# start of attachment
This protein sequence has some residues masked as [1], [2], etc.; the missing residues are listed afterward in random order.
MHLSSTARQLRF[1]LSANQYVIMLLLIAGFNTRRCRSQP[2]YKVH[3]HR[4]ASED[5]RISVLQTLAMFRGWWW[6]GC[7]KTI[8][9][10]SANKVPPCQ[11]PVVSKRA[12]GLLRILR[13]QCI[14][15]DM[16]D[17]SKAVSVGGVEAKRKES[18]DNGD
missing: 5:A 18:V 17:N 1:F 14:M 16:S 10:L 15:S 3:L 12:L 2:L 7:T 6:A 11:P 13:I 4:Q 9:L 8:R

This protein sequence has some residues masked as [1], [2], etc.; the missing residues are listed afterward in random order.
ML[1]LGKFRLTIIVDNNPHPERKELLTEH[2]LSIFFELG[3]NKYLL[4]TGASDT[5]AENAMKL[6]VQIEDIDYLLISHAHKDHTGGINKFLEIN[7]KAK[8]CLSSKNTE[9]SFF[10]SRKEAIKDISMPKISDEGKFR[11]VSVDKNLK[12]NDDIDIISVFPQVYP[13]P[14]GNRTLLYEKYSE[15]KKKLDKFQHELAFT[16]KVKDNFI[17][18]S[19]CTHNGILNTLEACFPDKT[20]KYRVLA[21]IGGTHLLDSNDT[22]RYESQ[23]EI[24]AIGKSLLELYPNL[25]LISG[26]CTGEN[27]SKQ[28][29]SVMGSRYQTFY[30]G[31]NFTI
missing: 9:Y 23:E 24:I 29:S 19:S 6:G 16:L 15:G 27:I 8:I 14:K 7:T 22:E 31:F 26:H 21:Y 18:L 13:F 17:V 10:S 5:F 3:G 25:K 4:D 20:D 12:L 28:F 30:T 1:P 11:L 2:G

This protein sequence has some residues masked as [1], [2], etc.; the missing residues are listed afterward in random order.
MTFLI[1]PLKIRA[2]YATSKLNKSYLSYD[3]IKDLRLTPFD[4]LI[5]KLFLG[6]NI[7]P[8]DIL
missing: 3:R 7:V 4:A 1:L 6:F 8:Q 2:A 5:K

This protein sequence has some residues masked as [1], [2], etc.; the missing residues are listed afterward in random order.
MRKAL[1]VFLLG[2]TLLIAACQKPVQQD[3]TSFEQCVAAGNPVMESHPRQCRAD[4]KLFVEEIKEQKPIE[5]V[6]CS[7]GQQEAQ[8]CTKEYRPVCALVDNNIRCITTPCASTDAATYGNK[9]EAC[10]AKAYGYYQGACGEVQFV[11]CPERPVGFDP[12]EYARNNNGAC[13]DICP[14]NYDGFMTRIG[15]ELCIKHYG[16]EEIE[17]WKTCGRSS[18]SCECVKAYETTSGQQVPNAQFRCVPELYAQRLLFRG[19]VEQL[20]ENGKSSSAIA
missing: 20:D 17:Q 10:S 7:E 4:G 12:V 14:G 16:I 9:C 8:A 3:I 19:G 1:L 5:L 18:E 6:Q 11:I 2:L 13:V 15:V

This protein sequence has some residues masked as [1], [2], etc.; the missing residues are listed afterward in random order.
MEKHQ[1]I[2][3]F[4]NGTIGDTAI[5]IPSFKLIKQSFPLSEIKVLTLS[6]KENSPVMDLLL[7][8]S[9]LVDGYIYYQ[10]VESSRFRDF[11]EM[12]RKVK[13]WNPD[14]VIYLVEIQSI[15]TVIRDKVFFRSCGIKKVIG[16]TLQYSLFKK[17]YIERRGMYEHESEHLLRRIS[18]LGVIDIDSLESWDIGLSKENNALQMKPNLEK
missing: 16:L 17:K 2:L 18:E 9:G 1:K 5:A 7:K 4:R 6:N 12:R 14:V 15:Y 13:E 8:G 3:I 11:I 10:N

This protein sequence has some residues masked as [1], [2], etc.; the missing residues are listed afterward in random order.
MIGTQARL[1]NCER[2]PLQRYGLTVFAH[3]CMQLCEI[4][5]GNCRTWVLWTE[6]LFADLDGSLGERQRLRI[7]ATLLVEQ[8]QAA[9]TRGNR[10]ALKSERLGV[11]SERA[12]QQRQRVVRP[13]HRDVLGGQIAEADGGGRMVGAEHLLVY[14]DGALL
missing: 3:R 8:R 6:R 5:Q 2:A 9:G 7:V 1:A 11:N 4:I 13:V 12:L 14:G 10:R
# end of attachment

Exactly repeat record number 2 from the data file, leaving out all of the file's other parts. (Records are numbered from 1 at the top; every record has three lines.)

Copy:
This protein sequence has some residues masked as [1], [2], etc.; the missing residues are listed afterward in random order.
ML[1]LGKFRLTIIVDNNPHPERKELLTEH[2]LSIFFELG[3]NKYLL[4]TGASDT[5]AENAMKL[6]VQIEDIDYLLISHAHKDHTGGINKFLEIN[7]KAK[8]CLSSKNTE[9]SFF[10]SRKEAIKDISMPKISDEGKFR[11]VSVDKNLK[12]NDDIDIISVFPQVYP[13]P[14]GNRTLLYEKYSE[15]KKKLDKFQHELAFT[16]KVKDNFI[17][18]S[19]CTHNGILNTLEACFPDKT[20]KYRVLA[21]IGGTHLLDSNDT[22]RYESQ[23]EI[24]AIGKSLLELYPNL[25]LISG[26]CTGEN[27]SKQ[28][29]SVMGSRYQTFY[30]G[31]NFTI
missing: 9:Y 23:E 24:I 29:S 19:S 6:G 16:L 15:G 27:I 8:I 14:K 7:T 22:E 31:F 26:H 21:Y 18:L 13:F 17:V 10:S 5:F 3:G 25:K 4:D 20:D 12:L 28:F 30:T 1:P 11:L 2:G